Each time that I listen to the students talk about their learning, I am amazed and proud at their growth and their ability to explain their learning using the vocabulary that we use in class. Seamus and Cailynne had the opportunity to speak with Mrs. Cameron about feedback and how it helps us grow in our learning. When Mrs. Cameron told me the story, I was so impressed with their description. They described like climbing a staircase and each feedback loop allowed them to move to the next step. It was phenomenal to hear. I have since used that example to explain to teachers in other districts about the work that we do. For this video, the students put together their ideas. My job was simply to hold the camera still and put photos and video together in a format we could share.

LC 5A learning for term 2 from Courtney Albrecht on Vimeo.

I am so proud of the students and can’t wait to see what Term 3 brings in our #bestyearever

Teaching second languages through inquiry and project based learning.

I am given a curriculum to teach French as a Second Language to my grade 5 students that looks something like this:

My Elementary School
Our Friends—The Animals
My Home


Le Festival du Voyageur*
Four Holidays and Celebrations*


and other areas of interest.


Now I don’t know about you, but the last time I talked to a 10 year old, they did not consider animals their friends, they do not care about how to count in French and they most definitely do not want to to learn Valentines’ Day vocabulary so that they can do a word puzzle for any other reason than to waste a class period.

I realized this when we started our animal unit and looked at the worksheets I was given by our provincial government that would supposedly teach my kids all about animals. Since I had a sub, they started them and we essentially threw that out the window quickly. I went down to Calgary and walked around their zoo, talking to them about their rebuild after the flood and activities they did with students to help redesign parts of the Zoo. I also learned about why the penguin habitat looked like I was at one of the magnetic poles. This inspired my project to create a Grade 5 redesign of our local and rather boring zoo. Thanks to my amazing team member, she took my idea and helped organize it on paper.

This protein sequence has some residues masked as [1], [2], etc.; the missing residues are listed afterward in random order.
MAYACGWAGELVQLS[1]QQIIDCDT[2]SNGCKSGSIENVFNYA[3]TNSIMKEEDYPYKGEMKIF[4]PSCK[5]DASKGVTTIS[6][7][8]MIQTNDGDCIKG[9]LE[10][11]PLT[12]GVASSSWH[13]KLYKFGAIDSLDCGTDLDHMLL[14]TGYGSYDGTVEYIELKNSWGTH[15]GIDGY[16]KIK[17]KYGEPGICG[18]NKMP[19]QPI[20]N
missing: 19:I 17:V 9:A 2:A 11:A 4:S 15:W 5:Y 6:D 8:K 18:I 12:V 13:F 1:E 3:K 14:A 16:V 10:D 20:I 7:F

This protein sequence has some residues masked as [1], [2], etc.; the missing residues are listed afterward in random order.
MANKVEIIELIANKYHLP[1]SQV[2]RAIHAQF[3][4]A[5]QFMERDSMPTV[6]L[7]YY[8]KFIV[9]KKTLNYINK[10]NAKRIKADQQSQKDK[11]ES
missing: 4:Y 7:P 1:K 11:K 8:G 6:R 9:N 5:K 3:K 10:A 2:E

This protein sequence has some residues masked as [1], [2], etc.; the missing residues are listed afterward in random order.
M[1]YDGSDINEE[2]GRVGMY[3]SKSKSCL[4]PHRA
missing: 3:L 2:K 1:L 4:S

Redesign the enclosure at the Edmonton Valley Zoo for one of the animal residents. The new enclosure needs to reflect the animal’s natural habitat in the wild. Your newly redesigned enclosure needs to include signs written in French that explain to the zoo visitors the following:

  • the parts of the animal
  • what the animal eats
  • where the animal can be found in the wild
  • what predators the animal has or what animals your animal preys on
  • the size, lifespan (in the wild and in captivity) of your animal, the number of babies it has and how often
  • the other types of animals that can be found in the same area as your animal

You will be presenting to your classmates the newly designed animal enclosure for your animal.


My students have never been so excited to learn or work on a project. I loved this quote from one of my girls who will tell it like she sees it:

“French hasn’t been my favorite subject but it is getting fun because we get to choose an animal and label it in French!”

I’ve started working with my French 7s on the vocabulary through using things like sports, designing their own Alberta based ice cream flavour, and soon we will be designing a restaurant, learning to order off a menu and cooking the food. We’ll rotate through the roles so they can all eat, serve and order.

I am starting to love going to French 7 and they are starting to hand in their work a little bit more often. By engaging their interests and giving them something to work towards, both of my grades of French are starting enjoy the class a lot more. Listening to myself and their reactions to things, I find I am going back to my love of the French language and the fun things that I got to do as an Immersion student. Bringing that to my students now makes me love what I do even more.

Building a culture of feedback in my classroom